- `Little value' seen in equities, currency under pressure
- Political change won't solve economic issues: Rob Marshall-Lee
The rally that sent the Ibovespa to the best performance in the world this year is unsustainable as Latin America’s largest economy will languish even if there’s a change in government, according to Bank of New York Mellon Corp.’s Newton Investment Management.
“There is the potential for political change, but the problem for Brazil is that really doesn’t solve the underlying issues,” Rob Marshall-Lee, the head of emerging-markets equities investment at Newton, said in a podcast on the firm’s website. “We don’t believe the market rally in Brazil broadly is sustainable. We are happy to keep with the zero weighting there.”
Brazil’s benchmark index entered a bull market in March, the real was the world’s best performing currency in the first quarter and the country’s bonds are outperforming emerging-market peers on speculation that President Dilma Rousseff will be ousted amid a widening graft scandal. An impeachment is seen by traders as a way to halt the political quagmire that has prevented Congress from approving measures to pull the economy out of its worst recession in a century.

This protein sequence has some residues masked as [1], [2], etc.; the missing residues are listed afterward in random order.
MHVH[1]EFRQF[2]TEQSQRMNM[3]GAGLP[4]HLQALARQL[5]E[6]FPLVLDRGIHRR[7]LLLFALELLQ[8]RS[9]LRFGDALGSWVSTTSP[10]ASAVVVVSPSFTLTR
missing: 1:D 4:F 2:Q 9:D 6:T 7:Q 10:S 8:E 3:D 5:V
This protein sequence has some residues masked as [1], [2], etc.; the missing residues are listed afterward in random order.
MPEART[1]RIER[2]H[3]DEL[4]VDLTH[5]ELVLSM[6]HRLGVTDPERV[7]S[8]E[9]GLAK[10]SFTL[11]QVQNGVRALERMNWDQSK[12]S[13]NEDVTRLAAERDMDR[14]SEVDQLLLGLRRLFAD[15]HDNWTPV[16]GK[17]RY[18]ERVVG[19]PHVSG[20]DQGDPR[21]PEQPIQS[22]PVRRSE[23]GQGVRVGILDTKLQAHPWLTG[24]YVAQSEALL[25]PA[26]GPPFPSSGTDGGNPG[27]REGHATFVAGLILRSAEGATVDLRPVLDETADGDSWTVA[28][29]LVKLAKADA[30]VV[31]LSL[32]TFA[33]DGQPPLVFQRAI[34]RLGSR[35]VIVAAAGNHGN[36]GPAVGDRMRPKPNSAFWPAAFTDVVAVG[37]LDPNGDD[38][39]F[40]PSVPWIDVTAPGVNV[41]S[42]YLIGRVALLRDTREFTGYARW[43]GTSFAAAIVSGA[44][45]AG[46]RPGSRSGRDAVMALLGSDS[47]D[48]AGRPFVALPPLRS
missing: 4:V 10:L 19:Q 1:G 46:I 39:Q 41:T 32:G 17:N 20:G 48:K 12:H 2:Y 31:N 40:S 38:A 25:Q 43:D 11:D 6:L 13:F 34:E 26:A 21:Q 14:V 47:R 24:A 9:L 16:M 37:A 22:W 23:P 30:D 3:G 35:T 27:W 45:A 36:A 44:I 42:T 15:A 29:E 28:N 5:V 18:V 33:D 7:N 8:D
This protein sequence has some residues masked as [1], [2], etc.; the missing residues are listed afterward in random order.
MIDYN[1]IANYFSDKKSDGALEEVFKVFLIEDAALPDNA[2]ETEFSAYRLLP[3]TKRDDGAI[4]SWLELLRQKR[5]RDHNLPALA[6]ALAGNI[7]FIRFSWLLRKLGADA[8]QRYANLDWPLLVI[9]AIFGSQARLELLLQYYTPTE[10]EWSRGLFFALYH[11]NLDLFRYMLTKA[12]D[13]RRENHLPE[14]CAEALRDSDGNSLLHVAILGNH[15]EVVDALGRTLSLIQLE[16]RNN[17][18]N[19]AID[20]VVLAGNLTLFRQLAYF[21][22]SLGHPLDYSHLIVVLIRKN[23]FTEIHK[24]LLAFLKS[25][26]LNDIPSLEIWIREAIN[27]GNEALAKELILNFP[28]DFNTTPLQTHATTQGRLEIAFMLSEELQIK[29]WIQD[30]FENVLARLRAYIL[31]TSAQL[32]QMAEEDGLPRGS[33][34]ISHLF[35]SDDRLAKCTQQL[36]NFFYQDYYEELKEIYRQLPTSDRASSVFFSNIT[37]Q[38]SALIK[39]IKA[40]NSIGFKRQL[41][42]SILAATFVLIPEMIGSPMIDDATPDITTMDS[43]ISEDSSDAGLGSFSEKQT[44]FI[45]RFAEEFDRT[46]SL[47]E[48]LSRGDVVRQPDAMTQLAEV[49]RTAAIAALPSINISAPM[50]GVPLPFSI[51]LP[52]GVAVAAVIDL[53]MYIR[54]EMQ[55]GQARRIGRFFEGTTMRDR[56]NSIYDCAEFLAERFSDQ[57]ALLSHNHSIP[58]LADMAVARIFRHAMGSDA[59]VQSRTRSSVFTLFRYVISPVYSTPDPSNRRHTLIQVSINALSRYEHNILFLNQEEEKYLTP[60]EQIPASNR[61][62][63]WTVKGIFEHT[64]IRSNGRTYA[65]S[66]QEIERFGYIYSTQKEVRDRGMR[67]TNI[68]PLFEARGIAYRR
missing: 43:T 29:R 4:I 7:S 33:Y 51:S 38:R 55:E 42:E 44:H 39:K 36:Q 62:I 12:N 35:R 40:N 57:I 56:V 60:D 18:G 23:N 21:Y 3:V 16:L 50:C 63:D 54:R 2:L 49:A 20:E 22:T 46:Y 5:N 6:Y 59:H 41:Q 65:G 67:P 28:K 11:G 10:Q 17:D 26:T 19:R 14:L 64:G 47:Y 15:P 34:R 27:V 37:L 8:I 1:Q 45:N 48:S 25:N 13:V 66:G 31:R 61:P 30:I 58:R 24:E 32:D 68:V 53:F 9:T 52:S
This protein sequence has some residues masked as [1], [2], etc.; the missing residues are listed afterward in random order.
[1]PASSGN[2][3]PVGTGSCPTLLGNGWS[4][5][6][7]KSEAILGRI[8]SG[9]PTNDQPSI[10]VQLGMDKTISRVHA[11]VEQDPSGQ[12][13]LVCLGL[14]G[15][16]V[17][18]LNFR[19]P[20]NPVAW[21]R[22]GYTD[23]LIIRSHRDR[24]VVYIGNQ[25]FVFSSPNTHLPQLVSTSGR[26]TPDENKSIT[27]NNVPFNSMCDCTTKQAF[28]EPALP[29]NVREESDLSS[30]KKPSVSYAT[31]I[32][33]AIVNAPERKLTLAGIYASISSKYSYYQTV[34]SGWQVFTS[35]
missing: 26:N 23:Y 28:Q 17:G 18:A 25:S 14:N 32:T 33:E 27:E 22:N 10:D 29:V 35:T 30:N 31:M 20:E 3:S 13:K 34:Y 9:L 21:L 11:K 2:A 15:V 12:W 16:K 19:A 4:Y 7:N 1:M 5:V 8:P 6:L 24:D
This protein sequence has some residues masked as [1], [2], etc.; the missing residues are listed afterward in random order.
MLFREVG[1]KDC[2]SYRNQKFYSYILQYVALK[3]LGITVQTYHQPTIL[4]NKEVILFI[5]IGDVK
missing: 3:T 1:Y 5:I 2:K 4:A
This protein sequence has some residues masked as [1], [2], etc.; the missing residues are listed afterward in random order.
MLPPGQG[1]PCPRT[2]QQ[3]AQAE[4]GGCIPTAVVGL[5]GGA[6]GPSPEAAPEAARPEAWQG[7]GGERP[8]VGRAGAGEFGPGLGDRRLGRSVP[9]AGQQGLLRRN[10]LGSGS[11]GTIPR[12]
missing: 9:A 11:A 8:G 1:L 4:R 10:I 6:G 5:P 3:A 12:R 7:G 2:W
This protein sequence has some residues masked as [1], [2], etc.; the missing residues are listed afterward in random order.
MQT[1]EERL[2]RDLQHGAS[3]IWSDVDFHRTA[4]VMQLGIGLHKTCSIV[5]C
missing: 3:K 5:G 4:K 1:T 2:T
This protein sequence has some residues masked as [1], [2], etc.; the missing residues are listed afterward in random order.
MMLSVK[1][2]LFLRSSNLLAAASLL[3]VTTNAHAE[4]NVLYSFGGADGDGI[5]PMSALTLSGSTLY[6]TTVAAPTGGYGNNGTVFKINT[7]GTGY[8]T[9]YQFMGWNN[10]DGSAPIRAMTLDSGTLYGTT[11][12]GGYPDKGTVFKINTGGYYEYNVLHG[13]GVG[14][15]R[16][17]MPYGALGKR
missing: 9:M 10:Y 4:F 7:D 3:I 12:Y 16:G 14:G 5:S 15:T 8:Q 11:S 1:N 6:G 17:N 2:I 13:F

The advance left stocks with “little value,” and the currency should be under pressure, said Marshall-Lee. Newton oversees $66 billion in assets globally.
After Brazil’s gross domestic product contracted 3.8 percent in 2015, the economy will shrink another 3.6 percent this year, according the median estimate of analysts surveyed by Bloomberg. The Ibovespa added 0.9 percent Thursday, and the real weakened 1.3 percent.